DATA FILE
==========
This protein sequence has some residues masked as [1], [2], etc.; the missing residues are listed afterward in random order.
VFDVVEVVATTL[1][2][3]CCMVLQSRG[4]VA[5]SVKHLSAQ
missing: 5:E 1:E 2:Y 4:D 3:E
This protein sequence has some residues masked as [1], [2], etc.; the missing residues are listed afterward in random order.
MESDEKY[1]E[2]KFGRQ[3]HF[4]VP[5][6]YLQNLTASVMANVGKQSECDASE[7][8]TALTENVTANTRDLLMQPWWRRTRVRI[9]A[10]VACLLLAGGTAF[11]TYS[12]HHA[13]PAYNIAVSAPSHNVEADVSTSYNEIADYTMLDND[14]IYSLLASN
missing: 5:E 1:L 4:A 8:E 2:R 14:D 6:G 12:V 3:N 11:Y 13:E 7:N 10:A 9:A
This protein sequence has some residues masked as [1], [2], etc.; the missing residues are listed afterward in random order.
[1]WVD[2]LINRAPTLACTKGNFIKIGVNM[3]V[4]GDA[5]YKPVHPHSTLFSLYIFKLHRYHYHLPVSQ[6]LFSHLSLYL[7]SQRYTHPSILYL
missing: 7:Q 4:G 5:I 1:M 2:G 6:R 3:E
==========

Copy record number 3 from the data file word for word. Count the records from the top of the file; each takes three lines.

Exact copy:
This protein sequence has some residues masked as [1], [2], etc.; the missing residues are listed afterward in random order.
[1]WVD[2]LINRAPTLACTKGNFIKIGVNM[3]V[4]GDA[5]YKPVHPHSTLFSLYIFKLHRYHYHLPVSQ[6]LFSHLSLYL[7]SQRYTHPSILYL
missing: 7:Q 4:G 5:I 1:M 2:G 6:R 3:E